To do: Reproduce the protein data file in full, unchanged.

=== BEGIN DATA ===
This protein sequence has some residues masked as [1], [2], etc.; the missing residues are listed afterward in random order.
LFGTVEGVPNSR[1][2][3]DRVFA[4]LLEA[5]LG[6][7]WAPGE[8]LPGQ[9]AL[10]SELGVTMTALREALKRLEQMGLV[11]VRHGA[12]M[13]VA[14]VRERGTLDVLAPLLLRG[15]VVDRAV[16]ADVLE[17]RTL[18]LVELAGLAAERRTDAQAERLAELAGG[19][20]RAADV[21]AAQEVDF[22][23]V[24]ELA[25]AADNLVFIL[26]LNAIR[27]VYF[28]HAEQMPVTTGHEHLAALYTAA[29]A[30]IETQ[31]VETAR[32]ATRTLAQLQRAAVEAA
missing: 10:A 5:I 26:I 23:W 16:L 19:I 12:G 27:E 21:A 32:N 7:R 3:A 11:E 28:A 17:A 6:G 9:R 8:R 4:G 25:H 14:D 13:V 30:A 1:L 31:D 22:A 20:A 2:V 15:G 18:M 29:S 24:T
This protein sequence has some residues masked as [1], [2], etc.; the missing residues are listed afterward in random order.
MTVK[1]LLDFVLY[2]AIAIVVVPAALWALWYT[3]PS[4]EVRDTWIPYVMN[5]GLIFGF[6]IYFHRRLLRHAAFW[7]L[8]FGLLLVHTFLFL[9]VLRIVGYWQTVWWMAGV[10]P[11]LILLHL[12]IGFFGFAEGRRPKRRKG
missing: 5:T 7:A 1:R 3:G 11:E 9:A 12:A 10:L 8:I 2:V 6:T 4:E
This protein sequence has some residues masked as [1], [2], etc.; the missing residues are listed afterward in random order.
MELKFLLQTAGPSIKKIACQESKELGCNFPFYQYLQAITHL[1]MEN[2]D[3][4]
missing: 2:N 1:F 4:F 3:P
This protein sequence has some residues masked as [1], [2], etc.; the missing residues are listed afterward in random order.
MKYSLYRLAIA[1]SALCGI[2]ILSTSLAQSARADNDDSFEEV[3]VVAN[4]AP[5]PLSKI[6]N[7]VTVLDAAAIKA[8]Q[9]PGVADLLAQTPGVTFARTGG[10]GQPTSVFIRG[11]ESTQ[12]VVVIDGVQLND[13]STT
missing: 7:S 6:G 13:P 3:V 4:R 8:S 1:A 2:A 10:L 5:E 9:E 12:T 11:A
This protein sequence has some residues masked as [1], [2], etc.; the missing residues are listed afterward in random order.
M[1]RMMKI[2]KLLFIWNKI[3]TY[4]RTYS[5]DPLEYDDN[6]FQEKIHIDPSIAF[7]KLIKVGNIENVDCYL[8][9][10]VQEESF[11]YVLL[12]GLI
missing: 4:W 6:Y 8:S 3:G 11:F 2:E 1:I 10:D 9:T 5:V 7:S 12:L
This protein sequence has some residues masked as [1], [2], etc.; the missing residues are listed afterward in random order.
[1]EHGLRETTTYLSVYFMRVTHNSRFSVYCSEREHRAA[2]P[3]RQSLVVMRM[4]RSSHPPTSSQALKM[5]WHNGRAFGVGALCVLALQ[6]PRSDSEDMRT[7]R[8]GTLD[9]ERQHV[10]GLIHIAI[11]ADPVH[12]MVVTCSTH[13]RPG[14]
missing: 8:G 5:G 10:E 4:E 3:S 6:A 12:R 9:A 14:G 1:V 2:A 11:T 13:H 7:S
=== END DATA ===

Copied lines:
This protein sequence has some residues masked as [1], [2], etc.; the missing residues are listed afterward in random order.
LFGTVEGVPNSR[1][2][3]DRVFA[4]LLEA[5]LG[6][7]WAPGE[8]LPGQ[9]AL[10]SELGVTMTALREALKRLEQMGLV[11]VRHGA[12]M[13]VA[14]VRERGTLDVLAPLLLRG[15]VVDRAV[16]ADVLE[17]RTL[18]LVELAGLAAERRTDAQAERLAELAGG[19][20]RAADV[21]AAQEVDF[22][23]V[24]ELA[25]AADNLVFIL[26]LNAIR[27]VYF[28]HAEQMPVTTGHEHLAALYTAA[29]A[30]IETQ[31]VETAR[32]ATRTLAQLQRAAVEAA
missing: 10:A 5:I 26:I 23:W 16:L 19:I 12:G 27:E 21:A 32:N 7:R 3:A 11:E 28:A 17:A 6:G 9:R 8:R 4:G 25:H 14:D 13:V 30:A 1:L 31:D 22:A 20:A 2:V 15:G 18:M 29:S 24:T
This protein sequence has some residues masked as [1], [2], etc.; the missing residues are listed afterward in random order.
MTVK[1]LLDFVLY[2]AIAIVVVPAALWALWYT[3]PS[4]EVRDTWIPYVMN[5]GLIFGF[6]IYFHRRLLRHAAFW[7]L[8]FGLLLVHTFLFL[9]VLRIVGYWQTVWWMAGV[10]P[11]LILLHL[12]IGFFGFAEGRRPKRRKG
missing: 5:T 7:A 1:R 3:G 11:E 9:A 12:A 10:L 8:I 2:V 6:T 4:E
This protein sequence has some residues masked as [1], [2], etc.; the missing residues are listed afterward in random order.
MELKFLLQTAGPSIKKIACQESKELGCNFPFYQYLQAITHL[1]MEN[2]D[3][4]
missing: 2:N 1:F 4:F 3:P
This protein sequence has some residues masked as [1], [2], etc.; the missing residues are listed afterward in random order.
MKYSLYRLAIA[1]SALCGI[2]ILSTSLAQSARADNDDSFEEV[3]VVAN[4]AP[5]PLSKI[6]N[7]VTVLDAAAIKA[8]Q[9]PGVADLLAQTPGVTFARTGG[10]GQPTSVFIRG[11]ESTQ[12]VVVIDGVQLND[13]STT
missing: 7:S 6:G 13:P 3:V 4:R 8:S 1:A 2:A 10:L 5:E 9:E 12:T 11:A
This protein sequence has some residues masked as [1], [2], etc.; the missing residues are listed afterward in random order.
M[1]RMMKI[2]KLLFIWNKI[3]TY[4]RTYS[5]DPLEYDDN[6]FQEKIHIDPSIAF[7]KLIKVGNIENVDCYL[8][9][10]VQEESF[11]YVLL[12]GLI
missing: 4:W 6:Y 8:S 3:G 11:F 2:E 1:I 10:D 9:T 5:V 7:S 12:L
This protein sequence has some residues masked as [1], [2], etc.; the missing residues are listed afterward in random order.
[1]EHGLRETTTYLSVYFMRVTHNSRFSVYCSEREHRAA[2]P[3]RQSLVVMRM[4]RSSHPPTSSQALKM[5]WHNGRAFGVGALCVLALQ[6]PRSDSEDMRT[7]R[8]GTLD[9]ERQHV[10]GLIHIAI[11]ADPVH[12]MVVTCSTH[13]RPG[14]
missing: 8:G 5:G 10:E 4:E 3:S 6:A 12:R 9:A 14:G 1:V 2:A 11:T 13:H 7:S